The Estate of Diane Tsialtas v. Munroe, 2022 ONSC 1207
In a previous blog, we discussed the concept of costs: the monies that a court orders the party that loses the case to pay to the winning party.
In the recent Superior Court decision, The Estate of Diane Tsialtas v Munroe, the plaintiffs ultimately accepted the defendant’s offer to settle the matter for $253,000.00, exclusive of costs and disbursements. It has been decided by the courts that the judge determines the amount of costs to be awarded. In this case, the plaintiffs sought $137,000.00 in costs in addition to the $20,000 spent on disbursements.
This action arises from a 2014 accident which was followed by examinations for discovery, private mediation, and two pre-trial conferences. Throughout the litigation, the plaintiffs suggested early negotiations to settle the matter. They advised that as litigation went on, their costs were increasing.
At the time of settlement, the plaintiffs adjusted their time spent to be a figure approved by the court, who found that the time spent and the hourly rate assigned was appropriate given the proceedings. Moreover, in personal injury matters, it is common for plaintiff counsel to spend more time than the defence in investigating the case and obtaining the appropriate evidence to advance their client’s case.
When the Honourable Justice Daley reviewed the costs submissions by the plaintiff, he found that the rates were reasonable as to the results achieved. Further, he found that the defendant’s failure to mediate at an earlier stage of the proceedings contributed to the lengthening of the proceeding, which is contrary to the Rules of Civil Procedure in which a judge can ‘consider the conduct of any party that tended to lengthen unnecessarily the duration of the proceedings’ when awarding costs.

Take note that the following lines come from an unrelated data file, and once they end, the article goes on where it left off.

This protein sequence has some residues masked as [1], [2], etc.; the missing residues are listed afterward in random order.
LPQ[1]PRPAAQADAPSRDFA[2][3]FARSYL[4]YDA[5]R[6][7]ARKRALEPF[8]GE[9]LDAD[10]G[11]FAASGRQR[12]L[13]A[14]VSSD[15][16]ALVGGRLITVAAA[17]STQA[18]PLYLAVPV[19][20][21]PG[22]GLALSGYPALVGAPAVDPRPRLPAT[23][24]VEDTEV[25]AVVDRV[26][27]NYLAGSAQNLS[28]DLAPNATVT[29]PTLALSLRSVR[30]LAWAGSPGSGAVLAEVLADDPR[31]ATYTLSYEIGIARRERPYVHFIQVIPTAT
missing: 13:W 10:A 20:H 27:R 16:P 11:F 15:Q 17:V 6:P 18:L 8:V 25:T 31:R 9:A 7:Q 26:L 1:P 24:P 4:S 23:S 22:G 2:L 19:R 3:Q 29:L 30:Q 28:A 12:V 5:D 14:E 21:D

It was the responsibility of the defence to recognize that the file was “ripe” and that there were opportunities to settle the modest claims of the plaintiff, rather than allow the action to proceed indefinitely, amassing costs. The plaintiffs advised the defence at mediation in 2019 and at pre-trial in 2020 the fees incurred thus far, however, the action did not resolve until 2021. Ignoring requests for further mediation and resolution should not impact a party’s entitlement to reasonable and fair costs.
In this case, the costs of the plaintiff’s counsel would not have been so large had the defence agreed to their suggestions of early negotiation.
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